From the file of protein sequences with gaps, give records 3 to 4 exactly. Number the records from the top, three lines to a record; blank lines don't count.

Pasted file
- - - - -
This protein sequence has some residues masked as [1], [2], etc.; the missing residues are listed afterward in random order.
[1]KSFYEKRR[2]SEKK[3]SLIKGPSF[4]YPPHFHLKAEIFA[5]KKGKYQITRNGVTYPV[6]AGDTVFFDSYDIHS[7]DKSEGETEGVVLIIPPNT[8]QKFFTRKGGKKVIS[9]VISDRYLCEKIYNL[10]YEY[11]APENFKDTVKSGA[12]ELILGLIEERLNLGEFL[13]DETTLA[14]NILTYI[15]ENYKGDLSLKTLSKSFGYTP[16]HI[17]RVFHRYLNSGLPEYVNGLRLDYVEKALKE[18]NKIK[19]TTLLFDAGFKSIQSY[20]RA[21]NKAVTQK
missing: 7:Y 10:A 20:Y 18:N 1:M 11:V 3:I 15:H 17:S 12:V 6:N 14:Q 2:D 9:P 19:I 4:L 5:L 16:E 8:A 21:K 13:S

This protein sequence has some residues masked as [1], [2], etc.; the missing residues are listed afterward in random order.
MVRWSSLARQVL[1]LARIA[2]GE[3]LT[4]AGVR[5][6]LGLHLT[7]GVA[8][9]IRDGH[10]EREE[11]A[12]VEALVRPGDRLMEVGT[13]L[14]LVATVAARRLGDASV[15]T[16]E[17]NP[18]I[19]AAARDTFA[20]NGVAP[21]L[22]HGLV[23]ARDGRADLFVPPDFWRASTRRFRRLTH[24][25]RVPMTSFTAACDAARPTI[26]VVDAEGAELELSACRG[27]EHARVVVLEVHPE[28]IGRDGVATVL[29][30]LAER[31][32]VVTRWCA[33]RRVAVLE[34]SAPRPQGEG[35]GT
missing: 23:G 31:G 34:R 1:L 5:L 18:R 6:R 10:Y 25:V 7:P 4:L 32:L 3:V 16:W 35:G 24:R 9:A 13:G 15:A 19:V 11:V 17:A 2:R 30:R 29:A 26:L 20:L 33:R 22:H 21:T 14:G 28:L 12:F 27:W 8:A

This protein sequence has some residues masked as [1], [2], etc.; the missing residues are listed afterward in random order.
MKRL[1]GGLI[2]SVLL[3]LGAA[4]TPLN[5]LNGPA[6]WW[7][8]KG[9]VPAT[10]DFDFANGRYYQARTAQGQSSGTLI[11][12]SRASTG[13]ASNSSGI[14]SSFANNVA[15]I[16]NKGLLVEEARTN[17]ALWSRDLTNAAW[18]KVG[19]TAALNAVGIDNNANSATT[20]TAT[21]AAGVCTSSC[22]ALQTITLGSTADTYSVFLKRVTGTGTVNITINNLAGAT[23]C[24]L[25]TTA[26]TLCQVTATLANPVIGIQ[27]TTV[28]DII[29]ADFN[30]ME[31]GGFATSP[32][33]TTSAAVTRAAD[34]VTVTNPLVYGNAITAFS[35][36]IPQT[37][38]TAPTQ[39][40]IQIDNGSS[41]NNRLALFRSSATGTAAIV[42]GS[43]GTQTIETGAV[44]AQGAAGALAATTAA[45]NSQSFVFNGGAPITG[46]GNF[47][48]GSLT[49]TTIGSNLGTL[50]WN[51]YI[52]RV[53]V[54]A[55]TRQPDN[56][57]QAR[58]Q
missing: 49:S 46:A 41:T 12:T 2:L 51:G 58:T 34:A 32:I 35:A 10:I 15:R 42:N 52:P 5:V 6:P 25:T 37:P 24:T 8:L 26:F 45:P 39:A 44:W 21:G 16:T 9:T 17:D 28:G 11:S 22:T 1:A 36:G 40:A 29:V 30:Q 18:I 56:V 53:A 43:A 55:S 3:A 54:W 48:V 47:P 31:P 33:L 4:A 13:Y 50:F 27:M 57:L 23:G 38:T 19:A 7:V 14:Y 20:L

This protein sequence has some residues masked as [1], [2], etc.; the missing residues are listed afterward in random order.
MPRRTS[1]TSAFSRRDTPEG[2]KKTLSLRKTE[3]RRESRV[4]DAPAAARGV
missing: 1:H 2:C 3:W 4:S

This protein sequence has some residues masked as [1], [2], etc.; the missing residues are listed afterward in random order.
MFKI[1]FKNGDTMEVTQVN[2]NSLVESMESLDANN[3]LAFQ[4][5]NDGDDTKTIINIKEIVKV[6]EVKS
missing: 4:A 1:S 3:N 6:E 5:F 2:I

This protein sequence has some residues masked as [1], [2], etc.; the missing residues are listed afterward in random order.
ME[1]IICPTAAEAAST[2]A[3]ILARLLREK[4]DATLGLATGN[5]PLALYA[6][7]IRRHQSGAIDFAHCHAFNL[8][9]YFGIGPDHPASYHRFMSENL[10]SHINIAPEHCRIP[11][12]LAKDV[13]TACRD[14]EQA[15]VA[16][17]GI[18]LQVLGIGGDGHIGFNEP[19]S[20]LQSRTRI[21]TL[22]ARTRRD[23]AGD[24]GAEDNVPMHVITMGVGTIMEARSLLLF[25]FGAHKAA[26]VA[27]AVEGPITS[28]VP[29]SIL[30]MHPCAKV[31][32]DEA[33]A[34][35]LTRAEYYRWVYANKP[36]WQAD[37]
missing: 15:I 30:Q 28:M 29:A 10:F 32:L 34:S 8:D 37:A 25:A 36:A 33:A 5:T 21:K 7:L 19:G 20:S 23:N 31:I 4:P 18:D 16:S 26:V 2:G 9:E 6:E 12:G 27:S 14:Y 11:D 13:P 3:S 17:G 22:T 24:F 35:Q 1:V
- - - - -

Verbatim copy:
This protein sequence has some residues masked as [1], [2], etc.; the missing residues are listed afterward in random order.
MKRL[1]GGLI[2]SVLL[3]LGAA[4]TPLN[5]LNGPA[6]WW[7][8]KG[9]VPAT[10]DFDFANGRYYQARTAQGQSSGTLI[11][12]SRASTG[13]ASNSSGI[14]SSFANNVA[15]I[16]NKGLLVEEARTN[17]ALWSRDLTNAAW[18]KVG[19]TAALNAVGIDNNANSATT[20]TAT[21]AAGVCTSSC[22]ALQTITLGSTADTYSVFLKRVTGTGTVNITINNLAGAT[23]C[24]L[25]TTA[26]TLCQVTATLANPVIGIQ[27]TTV[28]DII[29]ADFN[30]ME[31]GGFATSP[32][33]TTSAAVTRAAD[34]VTVTNPLVYGNAITAFS[35][36]IPQT[37][38]TAPTQ[39][40]IQIDNGSS[41]NNRLALFRSSATGTAAIV[42]GS[43]GTQTIETGAV[44]AQGAAGALAATTAA[45]NSQSFVFNGGAPITG[46]GNF[47][48]GSLT[49]TTIGSNLGTL[50]WN[51]YI[52]RV[53]V[54]A[55]TRQPDN[56][57]QAR[58]Q
missing: 49:S 46:A 41:T 12:T 2:L 51:G 58:T 34:A 32:I 35:A 10:I 15:R 42:N 52:P 5:V 6:P 25:T 37:P 24:T 8:L 26:F 45:P 39:A 44:W 21:G 16:T 9:T 17:D 28:G 11:S 22:T 1:A 36:G 40:A 29:V 30:Q 18:I 56:V 53:A 43:A 55:S 3:A 54:W 48:V 47:P 31:P 33:L 4:A 13:Y 50:F 27:M 57:L 23:G 38:T 19:A 7:V 14:Y 20:L

This protein sequence has some residues masked as [1], [2], etc.; the missing residues are listed afterward in random order.
MPRRTS[1]TSAFSRRDTPEG[2]KKTLSLRKTE[3]RRESRV[4]DAPAAARGV
missing: 1:H 2:C 3:W 4:S